About the Event
This presentation examines the changes that occurred in the rail network and density of population in London during the nineteenth and twentieth centuries. It aims to disentangle the ”chicken and egg” problem of which came first—network or land development—through a set of statistical analyses clearly distinguishing events by order.
Using panel data representing the 33 boroughs of London over each decade from 1871 to 2001, the research finds that there is a positive feedback effect between population density and network density. Additional rail stations (either underground or surface) are positive factors leading to subsequent increases in population in the suburbs of London, while additional population density is a factor in subsequently deploying more rail. These effects differ in central London, where the additional accessibility produced by rail led to commercial development and concomitant depopulation. There are also few differences in the effects associated with surface rail stations and Underground stations, as the Underground was able to get into central London in a way that surface rail could not.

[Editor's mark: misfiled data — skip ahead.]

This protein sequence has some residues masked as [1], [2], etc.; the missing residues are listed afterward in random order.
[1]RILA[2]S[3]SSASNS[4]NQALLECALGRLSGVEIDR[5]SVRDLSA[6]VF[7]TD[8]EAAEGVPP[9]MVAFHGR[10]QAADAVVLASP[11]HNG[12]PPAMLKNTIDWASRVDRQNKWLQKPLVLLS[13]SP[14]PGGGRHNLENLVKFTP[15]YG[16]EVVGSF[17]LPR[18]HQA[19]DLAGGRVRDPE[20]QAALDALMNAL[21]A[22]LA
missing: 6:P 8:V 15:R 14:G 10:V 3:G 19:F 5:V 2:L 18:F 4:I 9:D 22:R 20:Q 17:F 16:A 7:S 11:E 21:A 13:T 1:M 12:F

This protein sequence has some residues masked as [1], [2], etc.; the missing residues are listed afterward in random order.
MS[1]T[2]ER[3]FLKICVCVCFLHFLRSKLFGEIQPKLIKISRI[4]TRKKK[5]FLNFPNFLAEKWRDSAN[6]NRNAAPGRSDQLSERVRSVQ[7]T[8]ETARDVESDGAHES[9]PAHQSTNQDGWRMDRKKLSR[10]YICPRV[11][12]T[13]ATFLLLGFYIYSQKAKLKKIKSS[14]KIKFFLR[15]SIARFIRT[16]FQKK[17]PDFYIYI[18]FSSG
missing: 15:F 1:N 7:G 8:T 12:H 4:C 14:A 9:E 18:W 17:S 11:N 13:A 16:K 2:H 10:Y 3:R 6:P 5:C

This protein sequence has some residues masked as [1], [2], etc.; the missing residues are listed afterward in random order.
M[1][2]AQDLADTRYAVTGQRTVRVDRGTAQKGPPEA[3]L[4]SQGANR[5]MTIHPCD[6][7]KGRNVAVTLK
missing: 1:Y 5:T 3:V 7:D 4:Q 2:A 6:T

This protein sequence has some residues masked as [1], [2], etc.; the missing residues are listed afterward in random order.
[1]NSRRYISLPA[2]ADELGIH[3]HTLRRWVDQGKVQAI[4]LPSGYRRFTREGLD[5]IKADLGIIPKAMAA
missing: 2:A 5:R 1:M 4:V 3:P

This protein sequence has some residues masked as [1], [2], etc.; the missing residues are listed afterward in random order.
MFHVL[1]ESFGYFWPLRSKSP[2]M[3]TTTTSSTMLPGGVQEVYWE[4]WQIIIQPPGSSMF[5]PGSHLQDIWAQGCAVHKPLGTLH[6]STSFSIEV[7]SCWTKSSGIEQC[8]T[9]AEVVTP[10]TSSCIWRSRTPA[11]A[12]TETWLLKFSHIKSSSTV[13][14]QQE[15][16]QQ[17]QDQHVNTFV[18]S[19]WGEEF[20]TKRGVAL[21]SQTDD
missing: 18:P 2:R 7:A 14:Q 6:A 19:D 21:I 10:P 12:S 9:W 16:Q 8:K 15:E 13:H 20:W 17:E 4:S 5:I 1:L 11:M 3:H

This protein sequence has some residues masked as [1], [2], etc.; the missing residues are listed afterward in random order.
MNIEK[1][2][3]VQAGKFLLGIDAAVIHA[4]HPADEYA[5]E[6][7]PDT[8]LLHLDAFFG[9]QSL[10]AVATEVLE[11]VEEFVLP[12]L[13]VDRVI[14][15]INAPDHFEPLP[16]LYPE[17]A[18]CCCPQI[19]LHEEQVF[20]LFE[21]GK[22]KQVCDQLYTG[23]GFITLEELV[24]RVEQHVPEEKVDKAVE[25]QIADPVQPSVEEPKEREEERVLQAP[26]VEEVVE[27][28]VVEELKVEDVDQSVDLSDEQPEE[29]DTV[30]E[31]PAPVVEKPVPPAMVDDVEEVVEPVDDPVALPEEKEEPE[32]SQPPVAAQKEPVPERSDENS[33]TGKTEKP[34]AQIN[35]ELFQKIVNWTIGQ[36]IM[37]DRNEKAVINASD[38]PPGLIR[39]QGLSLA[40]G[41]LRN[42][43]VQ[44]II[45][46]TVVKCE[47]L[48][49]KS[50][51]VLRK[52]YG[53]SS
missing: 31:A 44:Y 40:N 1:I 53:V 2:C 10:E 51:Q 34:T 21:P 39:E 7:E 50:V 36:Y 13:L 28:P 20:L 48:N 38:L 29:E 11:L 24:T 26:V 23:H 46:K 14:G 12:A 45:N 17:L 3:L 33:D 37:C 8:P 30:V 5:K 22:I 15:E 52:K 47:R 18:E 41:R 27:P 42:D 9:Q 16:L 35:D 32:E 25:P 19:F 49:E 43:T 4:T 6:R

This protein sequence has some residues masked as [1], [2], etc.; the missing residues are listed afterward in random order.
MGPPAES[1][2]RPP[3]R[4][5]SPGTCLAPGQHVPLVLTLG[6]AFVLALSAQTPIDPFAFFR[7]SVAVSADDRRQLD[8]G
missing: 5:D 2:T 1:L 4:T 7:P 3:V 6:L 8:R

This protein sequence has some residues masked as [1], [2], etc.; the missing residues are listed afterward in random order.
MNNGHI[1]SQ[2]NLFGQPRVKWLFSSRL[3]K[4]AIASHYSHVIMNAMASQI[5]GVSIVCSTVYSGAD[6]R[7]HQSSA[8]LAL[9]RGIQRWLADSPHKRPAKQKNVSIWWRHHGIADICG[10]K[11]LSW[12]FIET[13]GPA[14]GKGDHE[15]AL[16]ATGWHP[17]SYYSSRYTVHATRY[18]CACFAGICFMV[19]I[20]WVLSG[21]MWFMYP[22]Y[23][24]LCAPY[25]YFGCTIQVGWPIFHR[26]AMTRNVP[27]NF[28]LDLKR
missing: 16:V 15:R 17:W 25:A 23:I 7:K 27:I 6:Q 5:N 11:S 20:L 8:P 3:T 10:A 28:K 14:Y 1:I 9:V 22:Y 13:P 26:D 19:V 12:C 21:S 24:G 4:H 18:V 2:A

Lessons for the development of modern cities and deployment of new infrastructure systems will be drawn.